There is a reason why we do what we do, and it starts with a 'P'

Matt Tett

Matt Tett is the Managing Director of Enex TestLab, an independent testing laboratory with over 22 years history and a heritage stemming from RMIT University. Matt holds the following security certifications in good standing CISSP, CISM, CSEPS and CISA. He is a long standing committee member of the Australian Information Security Association (AISA), Melbourne branch, and is also a member of the Information Systems Audit and Control Association (ISACA). Enex TestLab can be found at blog at and can be found on twitter as @enextestlab.

There has to be a certain level of paranoia in the security industry. It’s what we do, our job is to believe nothing and see gaping holes where others simply trust things are being looked after.

I was recently asked in a media interview about the risk around the ubiquity of cameras in IT and consumer electronics, and with the increased connectivity of these devices to the internet, the risk posed should they be exposed and exploited by a malicious threat.

My simple answer was sticky notes or insulation tape across the lens when not in use. When asked if this was something I had seen before, and indeed, whether my colleagues took similar precautions, I answered “of course”.

When the article was published, the journalist had engaged with a significant number of my peers, and unanimously the vote came back that we industry types are all are aware of the prospective risk and take similar steps to mitigate the threat. That is our collective paranoia.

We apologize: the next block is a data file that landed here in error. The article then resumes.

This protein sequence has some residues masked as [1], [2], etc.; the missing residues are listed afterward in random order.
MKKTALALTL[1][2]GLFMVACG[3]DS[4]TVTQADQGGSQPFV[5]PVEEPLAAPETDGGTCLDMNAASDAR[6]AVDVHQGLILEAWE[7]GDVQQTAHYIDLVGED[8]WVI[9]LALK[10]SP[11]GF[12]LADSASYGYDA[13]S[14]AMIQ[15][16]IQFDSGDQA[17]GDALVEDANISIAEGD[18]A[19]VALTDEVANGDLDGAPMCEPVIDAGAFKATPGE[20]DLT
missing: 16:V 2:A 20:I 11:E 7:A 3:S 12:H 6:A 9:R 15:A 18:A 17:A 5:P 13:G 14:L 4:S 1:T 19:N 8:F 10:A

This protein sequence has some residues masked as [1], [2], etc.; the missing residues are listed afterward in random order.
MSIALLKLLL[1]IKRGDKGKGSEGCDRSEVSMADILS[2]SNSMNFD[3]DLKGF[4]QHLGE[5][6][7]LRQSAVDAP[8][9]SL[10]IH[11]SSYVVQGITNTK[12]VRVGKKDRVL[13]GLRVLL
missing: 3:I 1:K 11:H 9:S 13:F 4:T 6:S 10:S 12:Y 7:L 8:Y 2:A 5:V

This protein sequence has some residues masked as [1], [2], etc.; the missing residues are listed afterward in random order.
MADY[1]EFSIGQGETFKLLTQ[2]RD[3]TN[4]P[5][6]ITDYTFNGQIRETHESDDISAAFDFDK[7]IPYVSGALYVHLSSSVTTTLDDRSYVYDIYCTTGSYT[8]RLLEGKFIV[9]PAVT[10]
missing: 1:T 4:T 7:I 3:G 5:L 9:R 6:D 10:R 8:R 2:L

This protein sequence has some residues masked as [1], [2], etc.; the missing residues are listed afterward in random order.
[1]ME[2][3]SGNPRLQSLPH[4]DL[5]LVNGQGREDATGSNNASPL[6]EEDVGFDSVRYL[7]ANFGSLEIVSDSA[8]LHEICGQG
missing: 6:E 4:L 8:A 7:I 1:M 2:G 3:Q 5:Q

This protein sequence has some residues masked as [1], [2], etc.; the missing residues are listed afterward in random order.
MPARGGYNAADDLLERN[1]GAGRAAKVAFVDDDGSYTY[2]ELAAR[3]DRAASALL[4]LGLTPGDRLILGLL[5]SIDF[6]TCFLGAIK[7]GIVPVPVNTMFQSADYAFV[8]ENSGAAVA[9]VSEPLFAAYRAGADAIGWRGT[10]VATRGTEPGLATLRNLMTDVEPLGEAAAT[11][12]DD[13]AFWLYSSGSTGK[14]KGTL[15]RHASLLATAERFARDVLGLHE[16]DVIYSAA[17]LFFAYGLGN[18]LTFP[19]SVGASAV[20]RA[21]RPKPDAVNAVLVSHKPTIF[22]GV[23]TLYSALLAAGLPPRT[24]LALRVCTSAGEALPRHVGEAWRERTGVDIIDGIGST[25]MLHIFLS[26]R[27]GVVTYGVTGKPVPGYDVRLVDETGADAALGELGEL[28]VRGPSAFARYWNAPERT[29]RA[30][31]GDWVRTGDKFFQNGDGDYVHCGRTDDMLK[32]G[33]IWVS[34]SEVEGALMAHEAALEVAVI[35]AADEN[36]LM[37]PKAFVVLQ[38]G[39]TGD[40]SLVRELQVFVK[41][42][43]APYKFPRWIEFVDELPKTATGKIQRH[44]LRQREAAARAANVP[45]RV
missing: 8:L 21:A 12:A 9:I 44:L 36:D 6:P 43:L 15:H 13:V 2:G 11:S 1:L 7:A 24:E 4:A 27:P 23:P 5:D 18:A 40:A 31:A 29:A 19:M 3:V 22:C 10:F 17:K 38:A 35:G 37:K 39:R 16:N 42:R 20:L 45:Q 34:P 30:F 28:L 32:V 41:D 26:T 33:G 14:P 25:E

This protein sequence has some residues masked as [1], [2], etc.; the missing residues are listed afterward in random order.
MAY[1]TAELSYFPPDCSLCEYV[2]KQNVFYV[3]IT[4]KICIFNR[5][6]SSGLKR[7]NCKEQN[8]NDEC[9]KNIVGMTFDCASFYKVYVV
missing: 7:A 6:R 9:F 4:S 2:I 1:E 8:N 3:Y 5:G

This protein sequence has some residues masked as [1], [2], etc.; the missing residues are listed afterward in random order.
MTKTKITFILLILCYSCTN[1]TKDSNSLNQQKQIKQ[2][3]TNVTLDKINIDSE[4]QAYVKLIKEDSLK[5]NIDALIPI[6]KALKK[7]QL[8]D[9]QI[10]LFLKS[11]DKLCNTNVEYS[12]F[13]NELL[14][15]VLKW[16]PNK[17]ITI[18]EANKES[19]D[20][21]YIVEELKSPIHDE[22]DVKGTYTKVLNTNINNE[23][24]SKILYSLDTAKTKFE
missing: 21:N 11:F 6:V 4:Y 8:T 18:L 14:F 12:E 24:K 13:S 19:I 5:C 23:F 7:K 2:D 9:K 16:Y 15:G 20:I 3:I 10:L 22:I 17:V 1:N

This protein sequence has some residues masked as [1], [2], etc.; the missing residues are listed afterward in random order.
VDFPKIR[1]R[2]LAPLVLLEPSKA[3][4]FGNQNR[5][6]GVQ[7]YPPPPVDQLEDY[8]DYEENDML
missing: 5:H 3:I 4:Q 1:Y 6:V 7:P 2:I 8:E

The bottom line for CSOs and anyone down from them is to ensure that awareness is raised about the prospective threat (and enforce standard issue mitigation devices such as; sticky notes, cigarette papers, insulation tape, band-aids and so on) to staff whose devices have integrated cameras and secondly ensure that awareness is raised to ensure operating systems and applications are regularly patched, and that anti-malware suites are updated regularly with scans executed. Anything which seems suspicious in the in-box, or on the internet (drive by downloads) generally is.

While a physical measure can be implemented, there are far more serious threats from a Remote Access Trojan (RAT) if it manages to find its way onto a system than simply taking screen shots or video with the integrated camera, such as accessing network resources and the information contained, or accessing the microphone and recording all conversations in the vicinity. Vigilance is the key.

Paranoia is optional, and as seen by the response in the original article, it may be solely confined to the security industry itself. What do you do?

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